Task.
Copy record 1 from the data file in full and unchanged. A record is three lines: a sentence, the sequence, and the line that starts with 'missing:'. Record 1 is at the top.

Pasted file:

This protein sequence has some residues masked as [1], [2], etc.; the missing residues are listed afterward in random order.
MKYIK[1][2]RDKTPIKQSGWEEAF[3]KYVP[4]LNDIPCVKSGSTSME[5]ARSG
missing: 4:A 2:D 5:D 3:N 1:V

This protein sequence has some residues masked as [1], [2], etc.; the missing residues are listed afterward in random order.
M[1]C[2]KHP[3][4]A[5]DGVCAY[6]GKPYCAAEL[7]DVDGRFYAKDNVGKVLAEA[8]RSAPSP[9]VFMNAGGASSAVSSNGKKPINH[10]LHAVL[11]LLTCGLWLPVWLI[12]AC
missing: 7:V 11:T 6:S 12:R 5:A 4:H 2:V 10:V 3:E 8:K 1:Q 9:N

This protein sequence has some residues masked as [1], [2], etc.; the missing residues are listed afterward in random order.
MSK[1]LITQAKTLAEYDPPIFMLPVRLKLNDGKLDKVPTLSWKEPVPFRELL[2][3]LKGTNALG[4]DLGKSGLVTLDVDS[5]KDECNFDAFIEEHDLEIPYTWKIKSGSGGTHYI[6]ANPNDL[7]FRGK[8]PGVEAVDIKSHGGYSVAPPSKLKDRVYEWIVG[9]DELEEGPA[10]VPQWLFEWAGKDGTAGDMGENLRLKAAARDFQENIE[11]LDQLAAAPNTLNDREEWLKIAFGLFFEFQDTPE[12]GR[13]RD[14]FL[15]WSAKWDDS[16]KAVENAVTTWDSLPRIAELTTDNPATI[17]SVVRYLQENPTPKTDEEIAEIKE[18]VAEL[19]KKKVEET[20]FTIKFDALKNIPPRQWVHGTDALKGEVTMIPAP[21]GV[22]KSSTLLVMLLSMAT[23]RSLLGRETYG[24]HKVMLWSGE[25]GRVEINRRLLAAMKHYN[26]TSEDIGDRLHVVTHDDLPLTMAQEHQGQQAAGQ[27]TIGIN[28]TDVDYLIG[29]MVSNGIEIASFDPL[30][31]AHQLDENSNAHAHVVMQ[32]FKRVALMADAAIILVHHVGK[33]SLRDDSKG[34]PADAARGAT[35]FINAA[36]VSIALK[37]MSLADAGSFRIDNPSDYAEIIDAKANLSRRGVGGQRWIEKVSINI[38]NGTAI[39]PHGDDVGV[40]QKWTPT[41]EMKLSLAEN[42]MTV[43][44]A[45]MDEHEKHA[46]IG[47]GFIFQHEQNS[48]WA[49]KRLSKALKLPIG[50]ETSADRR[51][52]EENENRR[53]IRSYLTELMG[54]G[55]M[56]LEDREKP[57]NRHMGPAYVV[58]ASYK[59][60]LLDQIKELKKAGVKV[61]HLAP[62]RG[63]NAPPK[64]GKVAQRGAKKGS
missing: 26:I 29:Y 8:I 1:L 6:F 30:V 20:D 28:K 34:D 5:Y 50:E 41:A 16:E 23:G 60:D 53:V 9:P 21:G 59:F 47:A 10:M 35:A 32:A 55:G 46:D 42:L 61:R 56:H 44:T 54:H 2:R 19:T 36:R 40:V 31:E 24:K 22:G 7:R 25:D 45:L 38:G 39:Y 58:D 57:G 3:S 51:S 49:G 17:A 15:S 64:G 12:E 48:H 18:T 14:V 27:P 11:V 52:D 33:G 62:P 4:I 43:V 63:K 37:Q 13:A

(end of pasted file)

This protein sequence has some residues masked as [1], [2], etc.; the missing residues are listed afterward in random order.
MKYIK[1][2]RDKTPIKQSGWEEAF[3]KYVP[4]LNDIPCVKSGSTSME[5]ARSG
missing: 4:A 2:D 5:D 3:N 1:V